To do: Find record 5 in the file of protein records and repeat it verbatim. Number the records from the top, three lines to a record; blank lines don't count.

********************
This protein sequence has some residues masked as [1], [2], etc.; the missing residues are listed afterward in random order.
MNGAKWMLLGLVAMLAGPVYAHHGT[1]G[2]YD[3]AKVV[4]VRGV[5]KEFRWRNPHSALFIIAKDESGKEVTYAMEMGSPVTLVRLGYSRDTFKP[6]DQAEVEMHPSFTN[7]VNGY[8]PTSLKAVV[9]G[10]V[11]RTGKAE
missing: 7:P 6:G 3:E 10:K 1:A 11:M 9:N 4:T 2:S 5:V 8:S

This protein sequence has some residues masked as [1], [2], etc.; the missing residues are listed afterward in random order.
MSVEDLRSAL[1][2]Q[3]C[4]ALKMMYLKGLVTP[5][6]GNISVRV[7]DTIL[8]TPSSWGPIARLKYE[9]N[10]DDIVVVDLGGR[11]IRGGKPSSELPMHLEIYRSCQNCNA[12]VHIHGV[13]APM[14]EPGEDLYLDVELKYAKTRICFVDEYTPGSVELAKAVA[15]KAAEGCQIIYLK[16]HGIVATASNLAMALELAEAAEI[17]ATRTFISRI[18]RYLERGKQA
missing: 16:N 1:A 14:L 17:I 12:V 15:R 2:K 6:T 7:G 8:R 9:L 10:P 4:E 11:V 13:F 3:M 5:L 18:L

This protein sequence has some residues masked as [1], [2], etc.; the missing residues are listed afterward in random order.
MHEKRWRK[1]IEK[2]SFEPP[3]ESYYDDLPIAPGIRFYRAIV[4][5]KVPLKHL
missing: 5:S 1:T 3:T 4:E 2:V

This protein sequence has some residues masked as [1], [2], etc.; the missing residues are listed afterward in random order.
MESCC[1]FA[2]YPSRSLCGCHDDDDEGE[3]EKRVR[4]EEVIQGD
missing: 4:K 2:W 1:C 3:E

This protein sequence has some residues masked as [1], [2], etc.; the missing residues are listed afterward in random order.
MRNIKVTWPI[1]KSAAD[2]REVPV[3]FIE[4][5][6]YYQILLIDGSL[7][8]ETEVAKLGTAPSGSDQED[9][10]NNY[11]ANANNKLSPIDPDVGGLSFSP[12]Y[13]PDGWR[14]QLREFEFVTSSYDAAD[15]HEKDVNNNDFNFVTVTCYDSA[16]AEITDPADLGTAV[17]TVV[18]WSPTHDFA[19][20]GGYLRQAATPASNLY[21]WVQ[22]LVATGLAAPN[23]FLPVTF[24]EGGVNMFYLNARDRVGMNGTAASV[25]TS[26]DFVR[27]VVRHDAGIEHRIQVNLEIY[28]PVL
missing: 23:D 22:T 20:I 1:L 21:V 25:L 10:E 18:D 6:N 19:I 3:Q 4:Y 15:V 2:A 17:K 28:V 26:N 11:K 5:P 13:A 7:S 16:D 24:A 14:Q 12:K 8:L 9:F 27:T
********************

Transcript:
This protein sequence has some residues masked as [1], [2], etc.; the missing residues are listed afterward in random order.
MRNIKVTWPI[1]KSAAD[2]REVPV[3]FIE[4][5][6]YYQILLIDGSL[7][8]ETEVAKLGTAPSGSDQED[9][10]NNY[11]ANANNKLSPIDPDVGGLSFSP[12]Y[13]PDGWR[14]QLREFEFVTSSYDAAD[15]HEKDVNNNDFNFVTVTCYDSA[16]AEITDPADLGTAV[17]TVV[18]WSPTHDFA[19][20]GGYLRQAATPASNLY[21]WVQ[22]LVATGLAAPN[23]FLPVTF[24]EGGVNMFYLNARDRVGMNGTAASV[25]TS[26]DFVR[27]VVRHDAGIEHRIQVNLEIY[28]PVL
missing: 23:D 22:T 20:I 1:L 21:V 25:L 10:E 18:D 6:N 19:I 3:Q 4:Y 15:V 2:A 17:K 28:V 26:N 11:K 5:P 13:A 7:S 16:D 24:A 14:Q 12:K 8:L 9:F 27:T